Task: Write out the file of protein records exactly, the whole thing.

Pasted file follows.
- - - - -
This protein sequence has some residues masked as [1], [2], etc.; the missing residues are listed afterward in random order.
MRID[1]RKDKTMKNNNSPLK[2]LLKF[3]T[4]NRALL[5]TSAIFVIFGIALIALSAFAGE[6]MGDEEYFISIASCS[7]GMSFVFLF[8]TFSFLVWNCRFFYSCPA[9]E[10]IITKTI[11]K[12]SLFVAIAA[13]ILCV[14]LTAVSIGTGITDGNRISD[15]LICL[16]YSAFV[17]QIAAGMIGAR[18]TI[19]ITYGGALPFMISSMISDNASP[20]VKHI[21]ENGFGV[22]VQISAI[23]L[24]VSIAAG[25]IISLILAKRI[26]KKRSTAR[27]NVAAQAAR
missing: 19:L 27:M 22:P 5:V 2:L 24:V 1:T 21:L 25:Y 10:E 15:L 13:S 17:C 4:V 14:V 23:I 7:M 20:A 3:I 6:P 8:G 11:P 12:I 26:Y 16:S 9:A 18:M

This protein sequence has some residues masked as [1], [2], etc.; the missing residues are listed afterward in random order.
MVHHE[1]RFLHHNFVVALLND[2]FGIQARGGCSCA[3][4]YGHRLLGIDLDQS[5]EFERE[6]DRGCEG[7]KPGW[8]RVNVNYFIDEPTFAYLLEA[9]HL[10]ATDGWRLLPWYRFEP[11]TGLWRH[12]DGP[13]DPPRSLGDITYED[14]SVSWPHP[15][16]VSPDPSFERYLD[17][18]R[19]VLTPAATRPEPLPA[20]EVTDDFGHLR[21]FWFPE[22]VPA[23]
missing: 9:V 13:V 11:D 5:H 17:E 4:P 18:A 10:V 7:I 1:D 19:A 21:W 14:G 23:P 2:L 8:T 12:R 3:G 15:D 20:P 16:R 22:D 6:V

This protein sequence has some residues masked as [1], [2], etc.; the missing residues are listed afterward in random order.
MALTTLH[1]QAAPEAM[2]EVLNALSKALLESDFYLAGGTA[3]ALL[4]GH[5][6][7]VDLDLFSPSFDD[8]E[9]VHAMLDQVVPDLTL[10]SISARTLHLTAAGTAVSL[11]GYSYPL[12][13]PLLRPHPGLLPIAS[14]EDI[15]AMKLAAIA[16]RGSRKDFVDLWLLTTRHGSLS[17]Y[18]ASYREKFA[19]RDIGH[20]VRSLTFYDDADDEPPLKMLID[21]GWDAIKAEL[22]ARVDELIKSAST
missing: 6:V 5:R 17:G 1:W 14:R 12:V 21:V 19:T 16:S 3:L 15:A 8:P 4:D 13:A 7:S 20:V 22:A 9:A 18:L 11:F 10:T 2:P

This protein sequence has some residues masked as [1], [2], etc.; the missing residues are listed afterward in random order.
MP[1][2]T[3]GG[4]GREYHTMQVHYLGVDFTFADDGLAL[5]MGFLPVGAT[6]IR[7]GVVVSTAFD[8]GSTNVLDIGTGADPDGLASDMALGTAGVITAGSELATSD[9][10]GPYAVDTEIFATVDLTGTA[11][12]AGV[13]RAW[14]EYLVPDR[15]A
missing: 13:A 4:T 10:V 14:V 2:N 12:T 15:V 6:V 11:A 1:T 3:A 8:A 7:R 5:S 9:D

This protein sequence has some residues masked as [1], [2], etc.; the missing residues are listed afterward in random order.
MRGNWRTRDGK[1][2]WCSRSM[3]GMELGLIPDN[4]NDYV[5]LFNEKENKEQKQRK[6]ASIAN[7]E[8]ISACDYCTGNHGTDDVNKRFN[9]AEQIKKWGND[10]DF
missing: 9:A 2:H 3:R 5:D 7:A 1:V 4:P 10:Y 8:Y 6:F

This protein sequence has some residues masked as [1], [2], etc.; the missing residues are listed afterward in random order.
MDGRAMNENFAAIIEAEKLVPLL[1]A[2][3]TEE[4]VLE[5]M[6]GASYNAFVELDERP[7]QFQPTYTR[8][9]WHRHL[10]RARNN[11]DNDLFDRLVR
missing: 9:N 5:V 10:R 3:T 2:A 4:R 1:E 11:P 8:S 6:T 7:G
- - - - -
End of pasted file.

This protein sequence has some residues masked as [1], [2], etc.; the missing residues are listed afterward in random order.
MRID[1]RKDKTMKNNNSPLK[2]LLKF[3]T[4]NRALL[5]TSAIFVIFGIALIALSAFAGE[6]MGDEEYFISIASCS[7]GMSFVFLF[8]TFSFLVWNCRFFYSCPA[9]E[10]IITKTI[11]K[12]SLFVAIAA[13]ILCV[14]LTAVSIGTGITDGNRISD[15]LICL[16]YSAFV[17]QIAAGMIGAR[18]TI[19]ITYGGALPFMISSMISDNASP[20]VKHI[21]ENGFGV[22]VQISAI[23]L[24]VSIAAG[25]IISLILAKRI[26]KKRSTAR[27]NVAAQAAR
missing: 19:L 27:M 22:P 5:V 2:L 24:V 1:T 21:L 25:Y 10:E 15:L 13:S 17:C 4:V 14:V 23:I 7:M 20:A 3:I 6:P 8:G 11:P 12:I 26:Y 16:S 9:A 18:M

This protein sequence has some residues masked as [1], [2], etc.; the missing residues are listed afterward in random order.
MVHHE[1]RFLHHNFVVALLND[2]FGIQARGGCSCA[3][4]YGHRLLGIDLDQS[5]EFERE[6]DRGCEG[7]KPGW[8]RVNVNYFIDEPTFAYLLEA[9]HL[10]ATDGWRLLPWYRFEP[11]TGLWRH[12]DGP[13]DPPRSLGDITYED[14]SVSWPHP[15][16]VSPDPSFERYLD[17][18]R[19]VLTPAATRPEPLPA[20]EVTDDFGHLR[21]FWFPE[22]VPA[23]
missing: 9:V 13:V 11:D 5:H 17:E 4:P 18:A 10:V 7:I 1:D 19:A 21:W 14:G 23:P 2:L 8:T 12:R 3:G 15:D 20:P 16:R 22:D 6:V

This protein sequence has some residues masked as [1], [2], etc.; the missing residues are listed afterward in random order.
MALTTLH[1]QAAPEAM[2]EVLNALSKALLESDFYLAGGTA[3]ALL[4]GH[5][6][7]VDLDLFSPSFDD[8]E[9]VHAMLDQVVPDLTL[10]SISARTLHLTAAGTAVSL[11]GYSYPL[12][13]PLLRPHPGLLPIAS[14]EDI[15]AMKLAAIA[16]RGSRKDFVDLWLLTTRHGSLS[17]Y[18]ASYREKFA[19]RDIGH[20]VRSLTFYDDADDEPPLKMLID[21]GWDAIKAEL[22]ARVDELIKSAST
missing: 6:V 5:R 17:G 1:W 14:R 12:V 21:V 19:T 16:S 3:L 15:A 8:P 4:D 13:A 7:S 20:V 22:A 9:A 18:L 11:F 10:T 2:P

This protein sequence has some residues masked as [1], [2], etc.; the missing residues are listed afterward in random order.
MP[1][2]T[3]GG[4]GREYHTMQVHYLGVDFTFADDGLAL[5]MGFLPVGAT[6]IR[7]GVVVSTAFD[8]GSTNVLDIGTGADPDGLASDMALGTAGVITAGSELATSD[9][10]GPYAVDTEIFATVDLTGTA[11][12]AGV[13]RAW[14]EYLVPDR[15]A
missing: 13:A 4:T 10:V 14:V 2:N 12:T 15:V 6:V 11:A 1:T 3:A 8:A 7:R 5:S 9:D

This protein sequence has some residues masked as [1], [2], etc.; the missing residues are listed afterward in random order.
MRGNWRTRDGK[1][2]WCSRSM[3]GMELGLIPDN[4]NDYV[5]LFNEKENKEQKQRK[6]ASIAN[7]E[8]ISACDYCTGNHGTDDVNKRFN[9]AEQIKKWGND[10]DF
missing: 9:A 2:H 3:R 5:D 7:A 1:V 4:P 10:Y 8:Y 6:F

This protein sequence has some residues masked as [1], [2], etc.; the missing residues are listed afterward in random order.
MDGRAMNENFAAIIEAEKLVPLL[1]A[2][3]TEE[4]VLE[5]M[6]GASYNAFVELDERP[7]QFQPTYTR[8][9]WHRHL[10]RARNN[11]DNDLFDRLVR
missing: 9:N 5:V 10:R 3:T 2:A 4:R 1:E 11:P 8:S 6:T 7:G